Purdue University’s Baptist Student Foundation
launches community project
By David Burke and Rhonda Ashford
Spring-i-fi-ca-tion (noun): event in which students at Purdue University, West Lafayette, Ind., prepare local residents’ yards for the approaching spring. Springification is a community service project that became reality because the university’s Baptist Student Foundation—also known as “The Found”—participated in the Missional Church Learning Experience (MCLE) of American Baptist Home Mission Societies (ABHMS). MCLE is a program in which churches and other groups learn to reach out to and minister along with a community.
To determine a need on campus, our group questioned friends and random individuals within the student body. We heard many “pothole problems,” or issues that could be addressed but wouldn’t make a real difference in the long run. We settled on Springification, which is a spring version of “Winterization,” a long-standing, campus-wide service project held each fall and sponsored by the Wesley Foundation.
We welcomed additional friends into the group, and all were asked to recruit someone outside of The Found. Because MCLE stresses that the community to be served be included in planning, we resisted moving forward until we could gain input from individuals outside of The Found. The project gained momentum as soon as outside individuals were aboard.
We mailed postcards to residents who had received Winterization in the past, asking them to indicate the services they’d like performed to prepare their properties for spring. Most cards were completed and returned to us within a week. Approximately three days later, we began to receive phone calls from residents who had heard about Springification but had not received a postcard. Within two weeks of mailing the postcards, we were requested to provide services at twice as many houses as originally planned. Work was performed on houses both on and off campus.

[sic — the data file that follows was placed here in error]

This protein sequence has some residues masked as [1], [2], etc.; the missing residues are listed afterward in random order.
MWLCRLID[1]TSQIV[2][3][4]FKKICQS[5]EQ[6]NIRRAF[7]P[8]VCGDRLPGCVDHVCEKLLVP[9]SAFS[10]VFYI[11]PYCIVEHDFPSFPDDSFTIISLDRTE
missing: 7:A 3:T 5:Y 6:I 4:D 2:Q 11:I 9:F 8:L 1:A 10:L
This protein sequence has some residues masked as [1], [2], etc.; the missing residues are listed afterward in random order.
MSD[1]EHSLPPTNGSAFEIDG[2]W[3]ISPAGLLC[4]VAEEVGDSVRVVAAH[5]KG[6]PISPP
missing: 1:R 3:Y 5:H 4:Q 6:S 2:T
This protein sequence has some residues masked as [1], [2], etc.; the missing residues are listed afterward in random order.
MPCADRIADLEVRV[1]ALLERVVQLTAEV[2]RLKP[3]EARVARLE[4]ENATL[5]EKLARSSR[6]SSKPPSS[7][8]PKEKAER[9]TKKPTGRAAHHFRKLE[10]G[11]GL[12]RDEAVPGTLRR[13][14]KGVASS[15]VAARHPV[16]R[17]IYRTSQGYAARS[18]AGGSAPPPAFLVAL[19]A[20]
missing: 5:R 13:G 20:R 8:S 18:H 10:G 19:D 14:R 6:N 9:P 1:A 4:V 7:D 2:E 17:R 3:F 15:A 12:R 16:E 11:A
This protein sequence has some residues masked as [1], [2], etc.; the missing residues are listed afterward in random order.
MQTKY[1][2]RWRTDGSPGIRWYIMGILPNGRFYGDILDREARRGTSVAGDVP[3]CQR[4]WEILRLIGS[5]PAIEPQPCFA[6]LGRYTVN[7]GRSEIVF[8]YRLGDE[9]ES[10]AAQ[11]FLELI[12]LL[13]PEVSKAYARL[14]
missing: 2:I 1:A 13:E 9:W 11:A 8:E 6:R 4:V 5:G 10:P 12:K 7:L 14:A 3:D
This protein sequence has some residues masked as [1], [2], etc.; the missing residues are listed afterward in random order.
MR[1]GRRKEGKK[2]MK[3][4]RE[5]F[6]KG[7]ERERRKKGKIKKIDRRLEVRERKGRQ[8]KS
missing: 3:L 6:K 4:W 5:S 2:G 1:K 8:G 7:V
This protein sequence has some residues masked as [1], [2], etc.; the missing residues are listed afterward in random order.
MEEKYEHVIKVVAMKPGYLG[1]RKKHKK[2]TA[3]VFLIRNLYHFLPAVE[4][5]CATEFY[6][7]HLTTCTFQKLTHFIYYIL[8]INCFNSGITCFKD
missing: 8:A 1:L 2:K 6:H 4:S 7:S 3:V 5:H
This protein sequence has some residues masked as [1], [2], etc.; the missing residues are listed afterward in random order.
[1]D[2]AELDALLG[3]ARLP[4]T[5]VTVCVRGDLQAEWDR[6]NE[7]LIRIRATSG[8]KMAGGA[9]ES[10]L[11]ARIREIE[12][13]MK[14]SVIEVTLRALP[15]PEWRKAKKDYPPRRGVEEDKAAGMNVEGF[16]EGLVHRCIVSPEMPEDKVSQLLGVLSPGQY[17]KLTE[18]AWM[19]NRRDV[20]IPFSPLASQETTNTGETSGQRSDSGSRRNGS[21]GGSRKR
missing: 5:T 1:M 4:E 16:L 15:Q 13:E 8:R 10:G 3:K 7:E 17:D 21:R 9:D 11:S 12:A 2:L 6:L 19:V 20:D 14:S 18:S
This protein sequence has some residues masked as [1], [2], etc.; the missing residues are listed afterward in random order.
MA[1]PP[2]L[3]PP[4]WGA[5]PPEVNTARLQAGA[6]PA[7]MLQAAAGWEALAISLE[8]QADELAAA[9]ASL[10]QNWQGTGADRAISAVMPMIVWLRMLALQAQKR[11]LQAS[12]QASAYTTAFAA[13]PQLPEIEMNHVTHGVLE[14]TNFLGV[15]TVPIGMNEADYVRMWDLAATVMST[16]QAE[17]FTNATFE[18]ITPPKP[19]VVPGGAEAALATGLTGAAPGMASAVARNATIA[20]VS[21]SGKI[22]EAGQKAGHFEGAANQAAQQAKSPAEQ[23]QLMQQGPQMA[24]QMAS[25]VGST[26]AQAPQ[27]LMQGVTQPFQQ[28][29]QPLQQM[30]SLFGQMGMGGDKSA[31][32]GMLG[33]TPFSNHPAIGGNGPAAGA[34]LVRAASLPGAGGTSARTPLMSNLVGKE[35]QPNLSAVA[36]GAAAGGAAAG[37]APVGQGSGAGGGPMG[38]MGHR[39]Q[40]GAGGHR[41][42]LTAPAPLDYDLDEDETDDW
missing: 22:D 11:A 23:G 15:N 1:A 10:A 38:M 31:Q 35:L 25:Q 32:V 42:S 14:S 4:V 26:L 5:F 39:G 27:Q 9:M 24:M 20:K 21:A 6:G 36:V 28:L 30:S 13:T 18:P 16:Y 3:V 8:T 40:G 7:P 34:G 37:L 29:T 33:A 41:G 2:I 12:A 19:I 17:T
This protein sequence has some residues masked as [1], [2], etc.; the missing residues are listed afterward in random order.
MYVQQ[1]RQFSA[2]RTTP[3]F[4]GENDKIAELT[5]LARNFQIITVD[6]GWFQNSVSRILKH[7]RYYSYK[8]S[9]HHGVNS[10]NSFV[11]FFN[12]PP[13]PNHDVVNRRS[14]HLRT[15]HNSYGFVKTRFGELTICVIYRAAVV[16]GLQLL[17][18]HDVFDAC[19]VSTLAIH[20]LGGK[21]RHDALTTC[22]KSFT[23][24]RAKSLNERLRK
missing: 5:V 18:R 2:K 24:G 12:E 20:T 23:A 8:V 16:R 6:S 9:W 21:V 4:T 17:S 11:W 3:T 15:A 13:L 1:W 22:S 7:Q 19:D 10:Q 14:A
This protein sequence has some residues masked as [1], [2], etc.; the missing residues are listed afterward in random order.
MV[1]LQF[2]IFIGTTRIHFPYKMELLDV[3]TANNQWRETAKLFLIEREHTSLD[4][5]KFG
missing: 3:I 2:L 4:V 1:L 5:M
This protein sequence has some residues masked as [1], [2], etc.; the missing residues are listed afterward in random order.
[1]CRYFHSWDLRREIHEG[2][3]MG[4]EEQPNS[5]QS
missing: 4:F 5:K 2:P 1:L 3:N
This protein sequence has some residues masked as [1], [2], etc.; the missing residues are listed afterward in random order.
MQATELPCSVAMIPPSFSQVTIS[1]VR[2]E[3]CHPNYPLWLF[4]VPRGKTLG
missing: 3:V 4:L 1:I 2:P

On project day in March 2012, 93 volunteers served at 41 houses. Two other houses were served the following week. The project had begun humbly with four students from The Found serving as the planning committee. That number grew to six or seven. Then, another four to six individuals began attending meetings regularly. All other volunteers assisted on the day of the event only.
Grateful for the work that was done for them, some residents donated to the project, although they had been informed that the service was free. In addition, local businesses donated. The donations covered the majority of costs.
At the last meeting, we discussed what went right and what went wrong, deciding that we’d like to pursue the project again. Because we received donations and used only a portion of the MCLE grant, the project can continue for at least a few years. Next year, we hope for a greater response from the Purdue student body so that we can reach more residents and expand to the size of the Winterization project.
For more information about MCLE, contact the Rev. Glynis LaBarre, ABHMS transformation strategist, at email@example.com or 800-222-3872, x2412. For more information about the Baptist Student Foundation, visit its Web page.
Purdue University students David Burke and Rhonda Ashford are active members of the Baptist Student Foundation.
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